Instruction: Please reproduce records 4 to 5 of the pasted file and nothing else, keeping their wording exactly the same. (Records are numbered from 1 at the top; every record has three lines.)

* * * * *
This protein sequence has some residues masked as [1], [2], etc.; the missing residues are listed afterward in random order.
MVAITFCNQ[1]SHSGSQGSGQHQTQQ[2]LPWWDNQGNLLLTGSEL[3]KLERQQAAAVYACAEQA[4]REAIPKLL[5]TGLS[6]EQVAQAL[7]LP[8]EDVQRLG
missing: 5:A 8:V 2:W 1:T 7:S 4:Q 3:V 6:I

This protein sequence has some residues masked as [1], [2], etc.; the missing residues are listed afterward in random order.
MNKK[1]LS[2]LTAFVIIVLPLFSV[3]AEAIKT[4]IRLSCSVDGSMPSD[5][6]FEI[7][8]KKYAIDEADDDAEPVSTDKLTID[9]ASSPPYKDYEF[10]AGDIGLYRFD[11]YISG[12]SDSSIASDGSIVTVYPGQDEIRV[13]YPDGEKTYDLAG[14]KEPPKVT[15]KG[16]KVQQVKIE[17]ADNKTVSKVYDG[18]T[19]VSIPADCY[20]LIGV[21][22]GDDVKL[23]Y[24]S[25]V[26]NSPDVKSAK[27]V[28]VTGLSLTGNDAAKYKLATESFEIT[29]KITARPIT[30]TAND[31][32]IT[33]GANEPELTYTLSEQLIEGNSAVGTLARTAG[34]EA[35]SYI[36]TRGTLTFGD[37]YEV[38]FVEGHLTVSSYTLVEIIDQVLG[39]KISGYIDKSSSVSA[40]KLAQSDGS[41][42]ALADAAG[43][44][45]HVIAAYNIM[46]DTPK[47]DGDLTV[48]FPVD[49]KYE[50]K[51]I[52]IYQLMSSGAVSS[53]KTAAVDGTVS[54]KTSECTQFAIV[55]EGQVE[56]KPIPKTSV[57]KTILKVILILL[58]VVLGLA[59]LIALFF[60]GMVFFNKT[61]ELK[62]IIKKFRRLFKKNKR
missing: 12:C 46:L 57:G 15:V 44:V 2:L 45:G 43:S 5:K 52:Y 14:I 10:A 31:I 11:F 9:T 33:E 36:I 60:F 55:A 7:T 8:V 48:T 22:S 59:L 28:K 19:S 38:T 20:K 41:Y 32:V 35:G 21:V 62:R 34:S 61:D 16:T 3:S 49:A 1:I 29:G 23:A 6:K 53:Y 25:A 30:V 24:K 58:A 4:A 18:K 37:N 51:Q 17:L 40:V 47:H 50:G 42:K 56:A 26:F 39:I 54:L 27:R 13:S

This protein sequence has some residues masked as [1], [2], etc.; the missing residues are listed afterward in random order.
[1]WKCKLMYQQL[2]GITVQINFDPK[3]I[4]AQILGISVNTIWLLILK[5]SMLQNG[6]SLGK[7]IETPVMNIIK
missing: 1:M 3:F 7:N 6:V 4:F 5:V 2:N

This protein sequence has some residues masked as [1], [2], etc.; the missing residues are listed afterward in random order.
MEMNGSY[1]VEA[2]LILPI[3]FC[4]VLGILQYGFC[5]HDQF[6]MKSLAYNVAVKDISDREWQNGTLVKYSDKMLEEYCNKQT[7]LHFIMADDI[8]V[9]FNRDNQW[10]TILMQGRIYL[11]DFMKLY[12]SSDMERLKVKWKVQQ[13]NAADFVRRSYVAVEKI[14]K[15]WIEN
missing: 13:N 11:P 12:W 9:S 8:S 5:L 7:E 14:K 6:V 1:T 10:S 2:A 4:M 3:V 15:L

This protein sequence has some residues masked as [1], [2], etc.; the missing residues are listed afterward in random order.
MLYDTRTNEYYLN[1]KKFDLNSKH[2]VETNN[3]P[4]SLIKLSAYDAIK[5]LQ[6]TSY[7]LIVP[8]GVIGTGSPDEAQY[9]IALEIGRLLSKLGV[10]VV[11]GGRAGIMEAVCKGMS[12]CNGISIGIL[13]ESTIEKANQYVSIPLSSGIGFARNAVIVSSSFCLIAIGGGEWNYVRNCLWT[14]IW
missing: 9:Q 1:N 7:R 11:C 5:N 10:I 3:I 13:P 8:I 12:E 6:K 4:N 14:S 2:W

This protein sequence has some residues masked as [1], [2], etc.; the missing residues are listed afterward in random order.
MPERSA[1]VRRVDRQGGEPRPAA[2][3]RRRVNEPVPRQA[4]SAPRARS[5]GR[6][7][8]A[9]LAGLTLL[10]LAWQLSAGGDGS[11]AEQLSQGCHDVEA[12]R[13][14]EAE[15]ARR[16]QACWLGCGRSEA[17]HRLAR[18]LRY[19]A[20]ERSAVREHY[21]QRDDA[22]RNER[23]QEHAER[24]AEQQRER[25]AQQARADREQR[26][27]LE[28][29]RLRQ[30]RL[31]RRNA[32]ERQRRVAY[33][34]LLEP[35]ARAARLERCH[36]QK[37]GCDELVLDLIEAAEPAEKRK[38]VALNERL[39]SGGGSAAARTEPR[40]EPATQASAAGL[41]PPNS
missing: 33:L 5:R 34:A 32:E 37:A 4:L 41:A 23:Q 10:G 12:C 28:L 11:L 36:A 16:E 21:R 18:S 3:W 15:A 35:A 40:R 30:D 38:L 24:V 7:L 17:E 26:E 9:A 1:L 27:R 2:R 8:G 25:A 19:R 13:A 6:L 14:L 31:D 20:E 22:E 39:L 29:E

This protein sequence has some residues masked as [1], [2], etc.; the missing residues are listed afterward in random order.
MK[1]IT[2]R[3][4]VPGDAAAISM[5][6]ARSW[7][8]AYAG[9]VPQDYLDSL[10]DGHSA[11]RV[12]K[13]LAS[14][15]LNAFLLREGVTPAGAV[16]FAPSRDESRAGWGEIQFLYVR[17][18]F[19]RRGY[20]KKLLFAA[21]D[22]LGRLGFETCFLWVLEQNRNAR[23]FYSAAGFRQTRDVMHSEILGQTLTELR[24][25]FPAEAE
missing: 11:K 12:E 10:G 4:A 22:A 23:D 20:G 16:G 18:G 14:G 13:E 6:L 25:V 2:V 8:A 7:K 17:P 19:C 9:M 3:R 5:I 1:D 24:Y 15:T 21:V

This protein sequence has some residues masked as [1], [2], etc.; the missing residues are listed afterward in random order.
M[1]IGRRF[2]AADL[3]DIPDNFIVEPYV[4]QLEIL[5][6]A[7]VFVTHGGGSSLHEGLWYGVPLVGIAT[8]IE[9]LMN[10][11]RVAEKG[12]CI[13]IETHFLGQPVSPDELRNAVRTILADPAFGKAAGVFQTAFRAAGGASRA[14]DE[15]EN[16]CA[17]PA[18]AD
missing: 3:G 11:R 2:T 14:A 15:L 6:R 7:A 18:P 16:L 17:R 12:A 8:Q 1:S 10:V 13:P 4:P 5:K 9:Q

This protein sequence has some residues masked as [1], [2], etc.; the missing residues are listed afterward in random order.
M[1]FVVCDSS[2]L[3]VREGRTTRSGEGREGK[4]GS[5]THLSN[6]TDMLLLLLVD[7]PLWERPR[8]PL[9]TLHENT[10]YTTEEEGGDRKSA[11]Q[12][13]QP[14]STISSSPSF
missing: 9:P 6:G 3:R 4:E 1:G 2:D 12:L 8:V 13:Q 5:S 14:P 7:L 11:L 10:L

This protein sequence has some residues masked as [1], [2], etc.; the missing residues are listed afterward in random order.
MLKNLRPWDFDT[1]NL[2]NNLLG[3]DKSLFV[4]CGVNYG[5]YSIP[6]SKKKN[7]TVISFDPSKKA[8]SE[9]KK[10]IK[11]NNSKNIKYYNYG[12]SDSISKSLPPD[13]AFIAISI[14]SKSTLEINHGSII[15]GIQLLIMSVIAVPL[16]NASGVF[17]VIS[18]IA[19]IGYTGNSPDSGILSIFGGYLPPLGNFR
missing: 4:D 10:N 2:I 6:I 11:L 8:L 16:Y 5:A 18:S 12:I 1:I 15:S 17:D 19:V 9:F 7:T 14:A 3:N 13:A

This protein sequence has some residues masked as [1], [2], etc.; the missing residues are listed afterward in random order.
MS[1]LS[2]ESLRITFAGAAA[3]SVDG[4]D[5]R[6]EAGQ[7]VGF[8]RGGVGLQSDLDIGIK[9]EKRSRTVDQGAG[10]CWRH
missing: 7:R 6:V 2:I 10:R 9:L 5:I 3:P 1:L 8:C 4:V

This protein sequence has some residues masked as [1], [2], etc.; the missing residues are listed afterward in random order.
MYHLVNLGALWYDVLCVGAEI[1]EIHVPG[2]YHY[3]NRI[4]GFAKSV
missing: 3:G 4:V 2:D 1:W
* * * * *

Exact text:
This protein sequence has some residues masked as [1], [2], etc.; the missing residues are listed afterward in random order.
MEMNGSY[1]VEA[2]LILPI[3]FC[4]VLGILQYGFC[5]HDQF[6]MKSLAYNVAVKDISDREWQNGTLVKYSDKMLEEYCNKQT[7]LHFIMADDI[8]V[9]FNRDNQW[10]TILMQGRIYL[11]DFMKLY[12]SSDMERLKVKWKVQQ[13]NAADFVRRSYVAVEKI[14]K[15]WIEN
missing: 13:N 11:P 12:W 9:S 8:S 5:L 7:E 14:K 6:V 1:T 10:S 2:A 4:M 3:V 15:L

This protein sequence has some residues masked as [1], [2], etc.; the missing residues are listed afterward in random order.
MLYDTRTNEYYLN[1]KKFDLNSKH[2]VETNN[3]P[4]SLIKLSAYDAIK[5]LQ[6]TSY[7]LIVP[8]GVIGTGSPDEAQY[9]IALEIGRLLSKLGV[10]VV[11]GGRAGIMEAVCKGMS[12]CNGISIGIL[13]ESTIEKANQYVSIPLSSGIGFARNAVIVSSSFCLIAIGGGEWNYVRNCLWT[14]IW
missing: 9:Q 1:N 7:R 11:C 5:N 10:I 3:I 13:P 8:I 12:E 6:K 4:N 14:S 2:W